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People, Places and Things

By Gwen DeRu

This is the last week of Women’s History Month. Women should be and are being celebrated around the world during the month of March on International Women’s Day. Let’s Celebrate Women!
This week…read books about women, by women …and more!  Enjoy!!
Here are a few good books to read….


ALICE WALKER’S BOOK – POEMS: TAKING THE ARROW OUT OF THE HEART – The book, ‘Poems: Taking the Arrow Out of the Heart ’ by ALICE WALKER, is a collection – in English and Spanish – of nearly seventy works of her poetry that bears witness to our troubled times, while chronicling a life well lived.  Walker offers a window into her magical, at times difficult and liberating world of activism, love, hope and above all, gratitude. The poems range from painful self-inquiry to celebrating the simple beauty to baking frittatas. Often honoring actual people and events personally meaningful to her, the poems offer her insightful musings about both an out-of-control world and those who stand up for the voiceless and call out social and political hypocrisies. Whether she is urging us to preserve an urban paradise or to behold the delicate necessity of beauty to the spirit, Walker encourages us to honor the divine that lives inside all of us and once again brings her legendary free verse to the page, demonstrating that she remains a revolutionary poet and an inspiration to generations of admirers.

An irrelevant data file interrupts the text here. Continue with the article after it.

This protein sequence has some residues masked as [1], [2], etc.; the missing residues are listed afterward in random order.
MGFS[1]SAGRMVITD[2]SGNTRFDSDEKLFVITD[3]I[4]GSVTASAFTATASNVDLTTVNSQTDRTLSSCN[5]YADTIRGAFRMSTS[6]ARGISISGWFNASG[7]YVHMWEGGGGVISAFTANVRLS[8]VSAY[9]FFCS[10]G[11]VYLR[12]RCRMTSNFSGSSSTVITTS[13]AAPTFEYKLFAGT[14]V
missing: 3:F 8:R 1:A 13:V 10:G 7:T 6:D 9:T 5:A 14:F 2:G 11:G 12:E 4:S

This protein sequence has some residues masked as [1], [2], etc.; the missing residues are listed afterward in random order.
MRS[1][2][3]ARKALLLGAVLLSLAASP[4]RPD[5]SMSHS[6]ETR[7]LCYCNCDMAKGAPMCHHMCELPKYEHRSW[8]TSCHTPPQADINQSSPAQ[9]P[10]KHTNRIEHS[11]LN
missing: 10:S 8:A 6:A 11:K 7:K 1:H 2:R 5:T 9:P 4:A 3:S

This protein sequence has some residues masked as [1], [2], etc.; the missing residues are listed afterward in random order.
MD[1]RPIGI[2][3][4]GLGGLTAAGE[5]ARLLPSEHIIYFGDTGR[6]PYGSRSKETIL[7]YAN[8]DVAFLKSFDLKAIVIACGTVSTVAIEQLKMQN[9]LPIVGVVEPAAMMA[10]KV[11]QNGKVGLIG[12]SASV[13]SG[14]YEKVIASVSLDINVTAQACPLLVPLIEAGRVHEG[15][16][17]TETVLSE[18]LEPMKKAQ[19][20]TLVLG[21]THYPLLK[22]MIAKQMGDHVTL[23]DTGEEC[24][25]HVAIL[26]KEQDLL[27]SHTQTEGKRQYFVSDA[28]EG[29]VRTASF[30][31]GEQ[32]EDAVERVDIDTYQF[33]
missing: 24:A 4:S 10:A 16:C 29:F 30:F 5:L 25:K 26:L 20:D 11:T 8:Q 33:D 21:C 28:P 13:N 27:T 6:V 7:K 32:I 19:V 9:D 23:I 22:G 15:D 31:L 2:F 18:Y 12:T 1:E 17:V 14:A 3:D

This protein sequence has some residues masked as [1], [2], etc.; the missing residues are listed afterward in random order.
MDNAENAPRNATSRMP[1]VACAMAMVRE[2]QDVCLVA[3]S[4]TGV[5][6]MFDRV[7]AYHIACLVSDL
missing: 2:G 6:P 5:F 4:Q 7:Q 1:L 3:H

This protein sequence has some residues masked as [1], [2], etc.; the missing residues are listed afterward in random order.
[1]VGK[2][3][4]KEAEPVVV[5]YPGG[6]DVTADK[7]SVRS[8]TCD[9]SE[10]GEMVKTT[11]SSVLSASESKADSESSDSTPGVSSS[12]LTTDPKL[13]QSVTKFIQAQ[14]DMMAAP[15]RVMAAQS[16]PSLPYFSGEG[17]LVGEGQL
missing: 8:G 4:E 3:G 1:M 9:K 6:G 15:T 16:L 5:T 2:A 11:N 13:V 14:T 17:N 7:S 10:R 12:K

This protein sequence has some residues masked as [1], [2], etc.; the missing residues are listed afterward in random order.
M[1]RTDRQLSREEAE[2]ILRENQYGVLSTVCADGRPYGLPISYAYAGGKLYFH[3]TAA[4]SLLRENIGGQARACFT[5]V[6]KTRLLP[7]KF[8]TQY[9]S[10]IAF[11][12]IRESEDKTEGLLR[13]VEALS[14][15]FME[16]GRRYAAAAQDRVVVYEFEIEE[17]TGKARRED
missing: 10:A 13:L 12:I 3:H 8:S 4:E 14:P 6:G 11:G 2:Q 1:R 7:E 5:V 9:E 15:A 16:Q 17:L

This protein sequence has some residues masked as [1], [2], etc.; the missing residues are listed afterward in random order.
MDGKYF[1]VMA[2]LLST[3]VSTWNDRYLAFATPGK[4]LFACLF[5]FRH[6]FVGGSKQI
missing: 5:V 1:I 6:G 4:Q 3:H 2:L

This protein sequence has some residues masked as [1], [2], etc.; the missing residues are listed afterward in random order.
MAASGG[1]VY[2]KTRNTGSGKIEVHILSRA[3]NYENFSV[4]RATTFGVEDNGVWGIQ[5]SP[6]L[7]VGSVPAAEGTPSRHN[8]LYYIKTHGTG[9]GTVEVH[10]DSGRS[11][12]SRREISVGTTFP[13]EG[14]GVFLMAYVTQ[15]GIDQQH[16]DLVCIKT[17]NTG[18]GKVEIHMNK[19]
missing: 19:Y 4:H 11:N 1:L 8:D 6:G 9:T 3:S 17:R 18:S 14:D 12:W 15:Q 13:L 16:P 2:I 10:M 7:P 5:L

IN THE SHADOW OF THE BANYAN – This book by VADDEY RATNER is from 1975 – 1979, when Malaysia was under the thumb of the brutal Khmer Rouge. Told through the lens of a young girl named RAAMI, in the Shadow of the Banyan follows an aristocratic family put through horrible atrocities by the communist regime. The shattering end of childhood begins with the footsteps of her father returning home in the early dawn hours, bringing details of the civil war that has overwhelmed the streets of Phnom Penh, Cambodia’s capital.  As the trauma intensifies, Raami loses her voice, but finds a new sense of wonder for the beauty of the world around her. An estimated two million people lost their lives. It will give you hope, and it will confirm the power of storytelling to lift us up and help us not only survive but transcend suffering, cruelty, and loss. Ratner’s descriptions of the landscape spin a tale of the necessity of beauty in survival.